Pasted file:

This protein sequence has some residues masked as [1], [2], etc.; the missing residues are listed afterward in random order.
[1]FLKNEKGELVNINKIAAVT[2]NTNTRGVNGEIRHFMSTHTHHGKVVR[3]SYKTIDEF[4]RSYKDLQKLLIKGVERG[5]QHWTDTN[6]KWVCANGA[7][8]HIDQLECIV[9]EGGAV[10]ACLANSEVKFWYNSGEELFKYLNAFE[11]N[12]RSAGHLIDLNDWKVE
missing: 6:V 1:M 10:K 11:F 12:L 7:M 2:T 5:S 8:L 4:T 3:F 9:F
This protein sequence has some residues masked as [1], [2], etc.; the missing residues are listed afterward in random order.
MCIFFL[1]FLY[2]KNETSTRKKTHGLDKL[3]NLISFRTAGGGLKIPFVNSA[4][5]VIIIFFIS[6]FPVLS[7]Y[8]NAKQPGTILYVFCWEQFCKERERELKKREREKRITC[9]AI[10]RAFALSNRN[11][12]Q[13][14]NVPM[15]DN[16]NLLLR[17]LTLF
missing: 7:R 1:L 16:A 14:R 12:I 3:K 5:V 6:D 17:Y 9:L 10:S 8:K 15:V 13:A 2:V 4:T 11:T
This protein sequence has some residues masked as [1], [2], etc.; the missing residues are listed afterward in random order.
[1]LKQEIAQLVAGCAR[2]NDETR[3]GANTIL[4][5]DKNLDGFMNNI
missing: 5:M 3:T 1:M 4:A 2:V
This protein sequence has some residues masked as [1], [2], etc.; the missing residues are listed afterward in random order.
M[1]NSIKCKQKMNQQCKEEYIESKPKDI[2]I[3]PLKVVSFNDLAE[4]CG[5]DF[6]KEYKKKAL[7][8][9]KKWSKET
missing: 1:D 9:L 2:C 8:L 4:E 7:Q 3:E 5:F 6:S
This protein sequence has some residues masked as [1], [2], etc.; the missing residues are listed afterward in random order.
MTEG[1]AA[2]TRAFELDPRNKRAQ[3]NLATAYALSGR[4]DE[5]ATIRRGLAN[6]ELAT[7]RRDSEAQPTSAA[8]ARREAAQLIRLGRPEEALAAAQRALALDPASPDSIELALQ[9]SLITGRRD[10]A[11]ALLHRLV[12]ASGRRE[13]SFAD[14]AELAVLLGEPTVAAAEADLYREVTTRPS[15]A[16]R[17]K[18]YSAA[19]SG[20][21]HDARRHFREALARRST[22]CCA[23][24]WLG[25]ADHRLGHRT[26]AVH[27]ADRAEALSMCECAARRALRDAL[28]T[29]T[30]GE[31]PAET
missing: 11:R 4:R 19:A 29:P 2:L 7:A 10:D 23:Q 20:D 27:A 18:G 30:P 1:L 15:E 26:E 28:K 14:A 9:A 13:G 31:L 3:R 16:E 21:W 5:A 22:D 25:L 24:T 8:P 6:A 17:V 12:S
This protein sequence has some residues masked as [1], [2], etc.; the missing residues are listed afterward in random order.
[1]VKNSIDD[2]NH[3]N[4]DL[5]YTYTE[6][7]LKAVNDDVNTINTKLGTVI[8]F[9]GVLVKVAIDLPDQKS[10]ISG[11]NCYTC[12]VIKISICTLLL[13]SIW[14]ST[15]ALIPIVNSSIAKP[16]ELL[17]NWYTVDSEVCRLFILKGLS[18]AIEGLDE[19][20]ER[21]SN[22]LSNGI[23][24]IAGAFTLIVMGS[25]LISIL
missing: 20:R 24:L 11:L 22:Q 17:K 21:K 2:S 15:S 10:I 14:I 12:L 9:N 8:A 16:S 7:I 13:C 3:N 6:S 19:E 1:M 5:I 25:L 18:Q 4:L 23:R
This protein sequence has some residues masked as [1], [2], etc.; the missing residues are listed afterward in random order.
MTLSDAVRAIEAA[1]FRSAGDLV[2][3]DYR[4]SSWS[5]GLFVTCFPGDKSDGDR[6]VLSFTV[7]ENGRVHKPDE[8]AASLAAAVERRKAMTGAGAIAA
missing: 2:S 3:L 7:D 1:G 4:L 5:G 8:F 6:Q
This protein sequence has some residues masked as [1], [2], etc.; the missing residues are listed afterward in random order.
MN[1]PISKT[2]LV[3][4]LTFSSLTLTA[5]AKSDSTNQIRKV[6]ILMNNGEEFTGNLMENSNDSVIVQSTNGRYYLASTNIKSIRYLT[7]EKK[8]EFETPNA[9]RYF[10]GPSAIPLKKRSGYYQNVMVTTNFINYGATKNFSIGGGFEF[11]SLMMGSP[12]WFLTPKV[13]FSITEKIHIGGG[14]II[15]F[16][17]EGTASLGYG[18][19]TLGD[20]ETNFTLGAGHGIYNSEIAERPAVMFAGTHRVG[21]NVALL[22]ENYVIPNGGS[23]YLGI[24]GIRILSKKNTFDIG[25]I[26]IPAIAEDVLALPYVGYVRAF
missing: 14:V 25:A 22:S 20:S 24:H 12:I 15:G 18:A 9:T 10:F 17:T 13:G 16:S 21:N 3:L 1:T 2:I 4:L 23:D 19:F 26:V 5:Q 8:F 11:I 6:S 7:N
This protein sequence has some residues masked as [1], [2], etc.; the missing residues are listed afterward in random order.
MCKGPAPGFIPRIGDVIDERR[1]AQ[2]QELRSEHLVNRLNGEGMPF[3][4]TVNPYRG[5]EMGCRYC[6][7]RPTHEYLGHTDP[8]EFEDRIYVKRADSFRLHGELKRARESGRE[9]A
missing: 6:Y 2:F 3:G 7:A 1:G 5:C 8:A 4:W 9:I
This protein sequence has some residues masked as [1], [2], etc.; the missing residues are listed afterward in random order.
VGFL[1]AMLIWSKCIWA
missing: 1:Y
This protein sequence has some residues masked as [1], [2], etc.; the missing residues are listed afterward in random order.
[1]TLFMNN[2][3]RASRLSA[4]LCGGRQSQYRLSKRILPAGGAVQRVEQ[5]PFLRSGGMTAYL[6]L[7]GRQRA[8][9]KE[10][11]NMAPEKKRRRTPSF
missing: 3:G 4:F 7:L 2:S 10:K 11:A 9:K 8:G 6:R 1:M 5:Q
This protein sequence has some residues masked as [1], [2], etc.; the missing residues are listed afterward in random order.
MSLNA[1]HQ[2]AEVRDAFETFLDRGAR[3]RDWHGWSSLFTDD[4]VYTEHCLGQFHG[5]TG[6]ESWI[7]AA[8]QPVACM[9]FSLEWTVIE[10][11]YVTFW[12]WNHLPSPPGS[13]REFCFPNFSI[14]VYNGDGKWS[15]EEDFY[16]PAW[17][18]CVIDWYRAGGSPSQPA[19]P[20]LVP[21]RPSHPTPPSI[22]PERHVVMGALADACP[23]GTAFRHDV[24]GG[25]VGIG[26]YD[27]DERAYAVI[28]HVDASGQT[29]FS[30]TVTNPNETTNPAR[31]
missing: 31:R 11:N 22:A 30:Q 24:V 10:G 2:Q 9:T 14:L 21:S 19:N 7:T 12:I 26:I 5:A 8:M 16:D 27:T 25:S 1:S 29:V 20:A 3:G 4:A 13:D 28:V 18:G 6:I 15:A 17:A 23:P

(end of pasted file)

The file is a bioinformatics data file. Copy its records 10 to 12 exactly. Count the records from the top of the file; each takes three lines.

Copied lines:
This protein sequence has some residues masked as [1], [2], etc.; the missing residues are listed afterward in random order.
VGFL[1]AMLIWSKCIWA
missing: 1:Y
This protein sequence has some residues masked as [1], [2], etc.; the missing residues are listed afterward in random order.
[1]TLFMNN[2][3]RASRLSA[4]LCGGRQSQYRLSKRILPAGGAVQRVEQ[5]PFLRSGGMTAYL[6]L[7]GRQRA[8][9]KE[10][11]NMAPEKKRRRTPSF
missing: 3:G 4:F 7:L 2:S 10:K 11:A 9:K 8:G 6:R 1:M 5:Q
This protein sequence has some residues masked as [1], [2], etc.; the missing residues are listed afterward in random order.
MSLNA[1]HQ[2]AEVRDAFETFLDRGAR[3]RDWHGWSSLFTDD[4]VYTEHCLGQFHG[5]TG[6]ESWI[7]AA[8]QPVACM[9]FSLEWTVIE[10][11]YVTFW[12]WNHLPSPPGS[13]REFCFPNFSI[14]VYNGDGKWS[15]EEDFY[16]PAW[17][18]CVIDWYRAGGSPSQPA[19]P[20]LVP[21]RPSHPTPPSI[22]PERHVVMGALADACP[23]GTAFRHDV[24]GG[25]VGIG[26]YD[27]DERAYAVI[28]HVDASGQT[29]FS[30]TVTNPNETTNPAR[31]
missing: 31:R 11:N 22:A 30:Q 24:V 10:G 2:Q 9:T 14:L 21:S 19:N 7:T 12:I 26:I 5:A 8:M 16:D 27:T 25:S 1:S 29:V 20:A 3:G 4:A 13:D 28:V 18:G 6:I 15:A 17:A 23:P